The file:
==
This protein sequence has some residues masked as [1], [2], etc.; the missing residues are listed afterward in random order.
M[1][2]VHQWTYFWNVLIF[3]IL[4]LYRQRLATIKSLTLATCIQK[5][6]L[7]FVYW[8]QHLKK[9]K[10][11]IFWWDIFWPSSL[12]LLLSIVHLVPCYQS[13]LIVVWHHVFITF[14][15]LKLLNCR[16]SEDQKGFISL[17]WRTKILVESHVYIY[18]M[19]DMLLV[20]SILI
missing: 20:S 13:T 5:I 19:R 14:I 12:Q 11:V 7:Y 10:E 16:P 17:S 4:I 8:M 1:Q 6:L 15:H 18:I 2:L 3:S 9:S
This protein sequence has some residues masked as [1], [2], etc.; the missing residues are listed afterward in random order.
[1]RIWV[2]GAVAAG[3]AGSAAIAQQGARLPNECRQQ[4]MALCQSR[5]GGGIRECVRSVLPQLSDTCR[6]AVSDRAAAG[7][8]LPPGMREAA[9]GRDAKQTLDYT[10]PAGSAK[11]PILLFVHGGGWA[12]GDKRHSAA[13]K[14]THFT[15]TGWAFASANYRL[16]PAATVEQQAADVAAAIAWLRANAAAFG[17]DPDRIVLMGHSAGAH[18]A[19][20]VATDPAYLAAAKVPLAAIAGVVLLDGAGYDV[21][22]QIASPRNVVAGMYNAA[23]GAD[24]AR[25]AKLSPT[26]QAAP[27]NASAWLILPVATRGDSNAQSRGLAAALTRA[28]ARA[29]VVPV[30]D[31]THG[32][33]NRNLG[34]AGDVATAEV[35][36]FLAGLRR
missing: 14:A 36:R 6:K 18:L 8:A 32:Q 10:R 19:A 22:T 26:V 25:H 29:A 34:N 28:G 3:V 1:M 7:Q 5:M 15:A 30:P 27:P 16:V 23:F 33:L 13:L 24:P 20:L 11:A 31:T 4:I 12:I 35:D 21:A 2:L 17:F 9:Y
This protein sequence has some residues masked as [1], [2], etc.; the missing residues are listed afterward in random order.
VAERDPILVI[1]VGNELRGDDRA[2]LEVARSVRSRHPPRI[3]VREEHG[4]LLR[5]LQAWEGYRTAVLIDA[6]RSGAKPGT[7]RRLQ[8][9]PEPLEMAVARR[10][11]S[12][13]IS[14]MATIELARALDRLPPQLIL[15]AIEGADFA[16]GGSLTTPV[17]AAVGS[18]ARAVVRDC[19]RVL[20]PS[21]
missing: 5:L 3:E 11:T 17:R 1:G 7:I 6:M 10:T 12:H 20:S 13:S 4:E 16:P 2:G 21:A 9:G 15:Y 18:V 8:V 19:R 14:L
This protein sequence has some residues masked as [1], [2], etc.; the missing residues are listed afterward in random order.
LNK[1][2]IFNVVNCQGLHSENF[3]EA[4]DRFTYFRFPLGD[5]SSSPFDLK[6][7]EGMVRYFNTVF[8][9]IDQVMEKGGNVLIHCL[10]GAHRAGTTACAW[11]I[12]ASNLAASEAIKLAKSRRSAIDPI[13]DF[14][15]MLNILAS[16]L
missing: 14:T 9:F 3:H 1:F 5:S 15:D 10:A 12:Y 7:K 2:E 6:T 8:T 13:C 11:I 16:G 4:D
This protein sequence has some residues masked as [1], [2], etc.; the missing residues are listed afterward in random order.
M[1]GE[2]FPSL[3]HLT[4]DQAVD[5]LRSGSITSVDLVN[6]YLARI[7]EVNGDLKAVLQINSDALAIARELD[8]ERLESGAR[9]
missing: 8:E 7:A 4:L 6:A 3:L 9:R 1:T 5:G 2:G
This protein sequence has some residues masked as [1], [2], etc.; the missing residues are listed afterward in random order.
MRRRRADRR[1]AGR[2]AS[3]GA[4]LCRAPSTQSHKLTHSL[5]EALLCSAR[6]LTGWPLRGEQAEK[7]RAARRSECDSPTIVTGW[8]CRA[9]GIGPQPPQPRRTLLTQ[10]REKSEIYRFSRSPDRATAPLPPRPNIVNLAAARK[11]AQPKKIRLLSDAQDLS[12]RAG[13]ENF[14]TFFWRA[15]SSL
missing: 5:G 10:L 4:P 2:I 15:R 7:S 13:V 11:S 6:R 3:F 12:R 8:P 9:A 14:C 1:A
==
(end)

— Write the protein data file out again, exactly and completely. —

This protein sequence has some residues masked as [1], [2], etc.; the missing residues are listed afterward in random order.
M[1][2]VHQWTYFWNVLIF[3]IL[4]LYRQRLATIKSLTLATCIQK[5][6]L[7]FVYW[8]QHLKK[9]K[10][11]IFWWDIFWPSSL[12]LLLSIVHLVPCYQS[13]LIVVWHHVFITF[14][15]LKLLNCR[16]SEDQKGFISL[17]WRTKILVESHVYIY[18]M[19]DMLLV[20]SILI
missing: 20:S 13:T 5:I 19:R 14:I 12:Q 11:V 7:Y 10:E 16:P 17:S 4:I 8:M 1:Q 6:L 15:H 18:I 2:L 3:S 9:S
This protein sequence has some residues masked as [1], [2], etc.; the missing residues are listed afterward in random order.
[1]RIWV[2]GAVAAG[3]AGSAAIAQQGARLPNECRQQ[4]MALCQSR[5]GGGIRECVRSVLPQLSDTCR[6]AVSDRAAAG[7][8]LPPGMREAA[9]GRDAKQTLDYT[10]PAGSAK[11]PILLFVHGGGWA[12]GDKRHSAA[13]K[14]THFT[15]TGWAFASANYRL[16]PAATVEQQAADVAAAIAWLRANAAAFG[17]DPDRIVLMGHSAGAH[18]A[19][20]VATDPAYLAAAKVPLAAIAGVVLLDGAGYDV[21][22]QIASPRNVVAGMYNAA[23]GAD[24]AR[25]AKLSPT[26]QAAP[27]NASAWLILPVATRGDSNAQSRGLAAALTRA[28]ARA[29]VVPV[30]D[31]THG[32][33]NRNLG[34]AGDVATAEV[35][36]FLAGLRR
missing: 14:A 36:R 6:K 18:L 8:A 32:Q 10:R 19:A 22:T 26:V 25:H 29:A 34:N 28:G 3:V 1:M 7:Q 5:M 15:A 30:P 27:P 16:V 23:F 33:L 13:L 24:P 20:L 11:A 31:T 4:I 12:I 35:D 21:A 2:L 17:F 9:Y
This protein sequence has some residues masked as [1], [2], etc.; the missing residues are listed afterward in random order.
VAERDPILVI[1]VGNELRGDDRA[2]LEVARSVRSRHPPRI[3]VREEHG[4]LLR[5]LQAWEGYRTAVLIDA[6]RSGAKPGT[7]RRLQ[8][9]PEPLEMAVARR[10][11]S[12][13]IS[14]MATIELARALDRLPPQLIL[15]AIEGADFA[16]GGSLTTPV[17]AAVGS[18]ARAVVRDC[19]RVL[20]PS[21]
missing: 5:L 3:E 11:T 17:R 1:G 7:I 6:M 10:T 12:H 20:S 13:S 4:E 16:P 2:G 21:A 9:G 15:Y 18:V 8:V 19:R 14:L
This protein sequence has some residues masked as [1], [2], etc.; the missing residues are listed afterward in random order.
LNK[1][2]IFNVVNCQGLHSENF[3]EA[4]DRFTYFRFPLGD[5]SSSPFDLK[6][7]EGMVRYFNTVF[8][9]IDQVMEKGGNVLIHCL[10]GAHRAGTTACAW[11]I[12]ASNLAASEAIKLAKSRRSAIDPI[13]DF[14][15]MLNILAS[16]L
missing: 14:T 9:F 3:H 1:F 5:S 15:D 10:A 12:Y 7:K 2:E 6:T 8:T 13:C 11:I 16:G 4:D
This protein sequence has some residues masked as [1], [2], etc.; the missing residues are listed afterward in random order.
M[1]GE[2]FPSL[3]HLT[4]DQAVD[5]LRSGSITSVDLVN[6]YLARI[7]EVNGDLKAVLQINSDALAIARELD[8]ERLESGAR[9]
missing: 8:E 7:A 4:L 6:A 3:L 9:R 1:T 5:G 2:G
This protein sequence has some residues masked as [1], [2], etc.; the missing residues are listed afterward in random order.
MRRRRADRR[1]AGR[2]AS[3]GA[4]LCRAPSTQSHKLTHSL[5]EALLCSAR[6]LTGWPLRGEQAEK[7]RAARRSECDSPTIVTGW[8]CRA[9]GIGPQPPQPRRTLLTQ[10]REKSEIYRFSRSPDRATAPLPPRPNIVNLAAARK[11]AQPKKIRLLSDAQDLS[12]RAG[13]ENF[14]TFFWRA[15]SSL
missing: 5:G 10:L 4:P 2:I 15:R 7:S 13:V 11:S 6:R 3:F 12:R 8:P 9:A 14:C 1:A